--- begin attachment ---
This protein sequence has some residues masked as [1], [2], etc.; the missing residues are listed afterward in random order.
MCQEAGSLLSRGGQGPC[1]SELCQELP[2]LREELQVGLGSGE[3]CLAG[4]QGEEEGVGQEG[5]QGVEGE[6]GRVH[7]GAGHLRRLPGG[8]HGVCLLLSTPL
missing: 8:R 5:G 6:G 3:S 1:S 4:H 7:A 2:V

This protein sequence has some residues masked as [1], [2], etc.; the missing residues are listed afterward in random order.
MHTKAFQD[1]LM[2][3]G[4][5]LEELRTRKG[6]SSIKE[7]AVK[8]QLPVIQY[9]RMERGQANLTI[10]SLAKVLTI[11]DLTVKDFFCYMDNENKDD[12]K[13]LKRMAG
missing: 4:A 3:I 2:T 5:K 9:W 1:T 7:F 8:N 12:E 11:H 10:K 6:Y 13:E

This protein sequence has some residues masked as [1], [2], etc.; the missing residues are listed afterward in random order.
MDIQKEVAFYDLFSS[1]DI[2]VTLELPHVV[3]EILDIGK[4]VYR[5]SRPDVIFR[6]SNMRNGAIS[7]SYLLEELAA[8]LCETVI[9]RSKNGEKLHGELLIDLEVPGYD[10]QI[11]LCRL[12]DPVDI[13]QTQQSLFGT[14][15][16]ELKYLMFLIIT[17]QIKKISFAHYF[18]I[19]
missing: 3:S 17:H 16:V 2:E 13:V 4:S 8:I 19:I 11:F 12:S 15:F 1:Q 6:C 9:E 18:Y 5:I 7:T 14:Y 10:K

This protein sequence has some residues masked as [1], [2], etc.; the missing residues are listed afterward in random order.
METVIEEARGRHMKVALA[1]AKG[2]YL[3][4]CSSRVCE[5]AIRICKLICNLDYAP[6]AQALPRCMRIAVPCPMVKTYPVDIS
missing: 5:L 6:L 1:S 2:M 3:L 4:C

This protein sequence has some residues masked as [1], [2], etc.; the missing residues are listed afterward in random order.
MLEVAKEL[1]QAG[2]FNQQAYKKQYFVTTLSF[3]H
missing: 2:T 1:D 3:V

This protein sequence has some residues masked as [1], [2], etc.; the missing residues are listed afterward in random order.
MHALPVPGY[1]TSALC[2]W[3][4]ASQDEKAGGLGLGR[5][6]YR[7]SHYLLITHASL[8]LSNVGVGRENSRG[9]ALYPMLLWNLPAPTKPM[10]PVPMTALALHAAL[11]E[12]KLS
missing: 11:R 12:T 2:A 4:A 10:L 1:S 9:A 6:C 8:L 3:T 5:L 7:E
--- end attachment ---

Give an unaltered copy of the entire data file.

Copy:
This protein sequence has some residues masked as [1], [2], etc.; the missing residues are listed afterward in random order.
MCQEAGSLLSRGGQGPC[1]SELCQELP[2]LREELQVGLGSGE[3]CLAG[4]QGEEEGVGQEG[5]QGVEGE[6]GRVH[7]GAGHLRRLPGG[8]HGVCLLLSTPL
missing: 8:R 5:G 6:G 3:S 1:S 4:H 7:A 2:V

This protein sequence has some residues masked as [1], [2], etc.; the missing residues are listed afterward in random order.
MHTKAFQD[1]LM[2][3]G[4][5]LEELRTRKG[6]SSIKE[7]AVK[8]QLPVIQY[9]RMERGQANLTI[10]SLAKVLTI[11]DLTVKDFFCYMDNENKDD[12]K[13]LKRMAG
missing: 4:A 3:I 2:T 5:K 9:W 1:T 7:F 8:N 12:E 11:H 10:K 6:Y 13:E

This protein sequence has some residues masked as [1], [2], etc.; the missing residues are listed afterward in random order.
MDIQKEVAFYDLFSS[1]DI[2]VTLELPHVV[3]EILDIGK[4]VYR[5]SRPDVIFR[6]SNMRNGAIS[7]SYLLEELAA[8]LCETVI[9]RSKNGEKLHGELLIDLEVPGYD[10]QI[11]LCRL[12]DPVDI[13]QTQQSLFGT[14][15][16]ELKYLMFLIIT[17]QIKKISFAHYF[18]I[19]
missing: 3:S 17:H 16:V 2:E 13:V 4:S 8:I 19:I 11:F 12:S 15:F 1:Q 6:C 9:E 18:Y 5:I 7:T 14:Y 10:K

This protein sequence has some residues masked as [1], [2], etc.; the missing residues are listed afterward in random order.
METVIEEARGRHMKVALA[1]AKG[2]YL[3][4]CSSRVCE[5]AIRICKLICNLDYAP[6]AQALPRCMRIAVPCPMVKTYPVDIS
missing: 5:L 6:L 1:S 2:M 3:L 4:C

This protein sequence has some residues masked as [1], [2], etc.; the missing residues are listed afterward in random order.
MLEVAKEL[1]QAG[2]FNQQAYKKQYFVTTLSF[3]H
missing: 2:T 1:D 3:V

This protein sequence has some residues masked as [1], [2], etc.; the missing residues are listed afterward in random order.
MHALPVPGY[1]TSALC[2]W[3][4]ASQDEKAGGLGLGR[5][6]YR[7]SHYLLITHASL[8]LSNVGVGRENSRG[9]ALYPMLLWNLPAPTKPM[10]PVPMTALALHAAL[11]E[12]KLS
missing: 11:R 12:T 2:A 4:A 10:L 1:S 9:A 6:C 8:L 3:T 5:L 7:E